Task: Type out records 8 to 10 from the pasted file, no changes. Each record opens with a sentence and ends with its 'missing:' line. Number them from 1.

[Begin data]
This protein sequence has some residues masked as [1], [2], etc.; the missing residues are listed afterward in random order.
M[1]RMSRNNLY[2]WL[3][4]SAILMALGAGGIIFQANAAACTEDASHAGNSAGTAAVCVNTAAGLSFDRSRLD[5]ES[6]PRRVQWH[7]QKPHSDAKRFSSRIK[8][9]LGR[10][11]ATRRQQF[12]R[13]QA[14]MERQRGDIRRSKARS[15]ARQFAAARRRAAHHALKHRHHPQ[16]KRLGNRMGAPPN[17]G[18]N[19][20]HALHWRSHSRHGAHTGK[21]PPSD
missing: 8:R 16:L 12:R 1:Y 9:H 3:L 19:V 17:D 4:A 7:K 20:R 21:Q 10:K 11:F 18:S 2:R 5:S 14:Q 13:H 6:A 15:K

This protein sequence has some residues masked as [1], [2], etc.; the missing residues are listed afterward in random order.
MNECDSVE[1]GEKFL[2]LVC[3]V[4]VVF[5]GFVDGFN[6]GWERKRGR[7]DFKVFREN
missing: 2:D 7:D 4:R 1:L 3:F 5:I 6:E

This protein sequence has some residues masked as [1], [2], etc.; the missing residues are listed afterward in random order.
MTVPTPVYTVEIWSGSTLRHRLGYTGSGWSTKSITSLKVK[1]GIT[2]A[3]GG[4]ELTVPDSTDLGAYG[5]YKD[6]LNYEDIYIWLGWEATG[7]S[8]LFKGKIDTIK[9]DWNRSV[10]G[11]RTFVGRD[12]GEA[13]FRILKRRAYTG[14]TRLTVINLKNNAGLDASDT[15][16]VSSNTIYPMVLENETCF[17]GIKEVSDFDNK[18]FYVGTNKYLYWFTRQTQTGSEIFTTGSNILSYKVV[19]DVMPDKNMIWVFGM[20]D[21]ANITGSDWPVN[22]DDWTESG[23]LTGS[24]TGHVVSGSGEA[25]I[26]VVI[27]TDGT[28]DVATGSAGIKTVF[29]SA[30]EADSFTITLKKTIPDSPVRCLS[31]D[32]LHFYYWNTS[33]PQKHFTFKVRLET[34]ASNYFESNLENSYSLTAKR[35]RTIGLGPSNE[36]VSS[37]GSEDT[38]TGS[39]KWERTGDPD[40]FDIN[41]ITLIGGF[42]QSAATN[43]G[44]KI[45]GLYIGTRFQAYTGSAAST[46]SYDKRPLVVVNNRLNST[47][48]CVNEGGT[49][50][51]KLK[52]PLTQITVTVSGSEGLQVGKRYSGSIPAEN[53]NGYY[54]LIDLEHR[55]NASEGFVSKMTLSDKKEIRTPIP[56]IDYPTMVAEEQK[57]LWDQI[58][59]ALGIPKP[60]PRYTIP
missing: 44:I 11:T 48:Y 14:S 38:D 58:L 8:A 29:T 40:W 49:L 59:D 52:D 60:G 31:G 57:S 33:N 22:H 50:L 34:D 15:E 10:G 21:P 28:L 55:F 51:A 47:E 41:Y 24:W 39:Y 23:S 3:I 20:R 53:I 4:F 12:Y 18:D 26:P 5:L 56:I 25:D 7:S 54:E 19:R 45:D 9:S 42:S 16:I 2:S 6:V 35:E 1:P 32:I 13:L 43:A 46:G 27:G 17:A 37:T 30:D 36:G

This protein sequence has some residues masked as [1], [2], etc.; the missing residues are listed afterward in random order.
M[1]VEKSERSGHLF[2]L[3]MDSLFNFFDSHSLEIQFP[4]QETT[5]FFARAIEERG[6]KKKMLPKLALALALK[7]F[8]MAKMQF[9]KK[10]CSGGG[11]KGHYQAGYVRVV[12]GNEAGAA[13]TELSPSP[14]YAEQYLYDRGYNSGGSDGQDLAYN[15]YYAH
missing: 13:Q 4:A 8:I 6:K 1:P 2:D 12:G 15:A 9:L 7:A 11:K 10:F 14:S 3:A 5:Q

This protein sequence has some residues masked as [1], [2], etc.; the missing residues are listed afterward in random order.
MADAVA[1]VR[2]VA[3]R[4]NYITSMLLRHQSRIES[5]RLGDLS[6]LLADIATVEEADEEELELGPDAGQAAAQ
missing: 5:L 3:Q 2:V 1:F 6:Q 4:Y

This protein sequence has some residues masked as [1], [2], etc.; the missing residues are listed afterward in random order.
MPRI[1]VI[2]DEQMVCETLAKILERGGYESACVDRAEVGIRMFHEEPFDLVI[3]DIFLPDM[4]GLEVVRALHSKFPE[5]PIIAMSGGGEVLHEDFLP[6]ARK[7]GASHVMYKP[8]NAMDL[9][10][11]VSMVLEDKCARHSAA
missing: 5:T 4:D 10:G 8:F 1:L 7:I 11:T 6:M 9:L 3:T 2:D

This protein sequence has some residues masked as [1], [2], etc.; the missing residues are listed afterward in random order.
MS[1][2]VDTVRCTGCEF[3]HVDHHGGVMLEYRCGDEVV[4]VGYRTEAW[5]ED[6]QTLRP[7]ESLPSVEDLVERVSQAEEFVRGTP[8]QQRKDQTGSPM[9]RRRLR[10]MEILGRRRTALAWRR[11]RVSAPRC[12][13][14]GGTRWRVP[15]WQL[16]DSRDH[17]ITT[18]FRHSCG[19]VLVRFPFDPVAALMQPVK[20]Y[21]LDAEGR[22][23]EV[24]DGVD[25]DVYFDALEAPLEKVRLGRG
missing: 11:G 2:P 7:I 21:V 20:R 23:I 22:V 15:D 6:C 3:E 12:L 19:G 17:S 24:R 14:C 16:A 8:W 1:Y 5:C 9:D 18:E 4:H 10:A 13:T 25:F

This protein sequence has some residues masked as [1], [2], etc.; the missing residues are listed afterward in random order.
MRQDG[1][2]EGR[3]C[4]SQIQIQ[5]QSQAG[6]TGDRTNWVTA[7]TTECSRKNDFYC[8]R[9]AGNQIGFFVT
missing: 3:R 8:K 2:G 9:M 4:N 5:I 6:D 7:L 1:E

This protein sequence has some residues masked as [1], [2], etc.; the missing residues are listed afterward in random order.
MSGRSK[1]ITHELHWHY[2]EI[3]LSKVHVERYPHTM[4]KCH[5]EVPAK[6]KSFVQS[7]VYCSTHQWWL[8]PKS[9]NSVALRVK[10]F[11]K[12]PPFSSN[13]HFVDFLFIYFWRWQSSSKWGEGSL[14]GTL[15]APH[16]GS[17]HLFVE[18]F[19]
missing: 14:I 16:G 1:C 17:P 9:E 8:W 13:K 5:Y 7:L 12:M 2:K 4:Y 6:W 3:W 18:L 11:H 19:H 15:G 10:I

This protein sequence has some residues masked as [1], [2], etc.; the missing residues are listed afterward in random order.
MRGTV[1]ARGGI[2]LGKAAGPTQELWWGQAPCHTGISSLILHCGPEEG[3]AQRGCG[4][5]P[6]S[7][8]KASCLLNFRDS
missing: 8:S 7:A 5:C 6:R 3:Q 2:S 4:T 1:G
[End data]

This protein sequence has some residues masked as [1], [2], etc.; the missing residues are listed afterward in random order.
MRQDG[1][2]EGR[3]C[4]SQIQIQ[5]QSQAG[6]TGDRTNWVTA[7]TTECSRKNDFYC[8]R[9]AGNQIGFFVT
missing: 3:R 8:K 2:G 9:M 4:N 5:I 6:D 7:L 1:E

This protein sequence has some residues masked as [1], [2], etc.; the missing residues are listed afterward in random order.
MSGRSK[1]ITHELHWHY[2]EI[3]LSKVHVERYPHTM[4]KCH[5]EVPAK[6]KSFVQS[7]VYCSTHQWWL[8]PKS[9]NSVALRVK[10]F[11]K[12]PPFSSN[13]HFVDFLFIYFWRWQSSSKWGEGSL[14]GTL[15]APH[16]GS[17]HLFVE[18]F[19]
missing: 14:I 16:G 1:C 17:P 9:E 8:W 13:K 5:Y 7:L 12:M 2:K 4:Y 6:W 3:W 18:L 11:H 19:H 15:G 10:I

This protein sequence has some residues masked as [1], [2], etc.; the missing residues are listed afterward in random order.
MRGTV[1]ARGGI[2]LGKAAGPTQELWWGQAPCHTGISSLILHCGPEEG[3]AQRGCG[4][5]P[6]S[7][8]KASCLLNFRDS
missing: 8:S 7:A 5:C 6:R 3:Q 2:S 4:T 1:G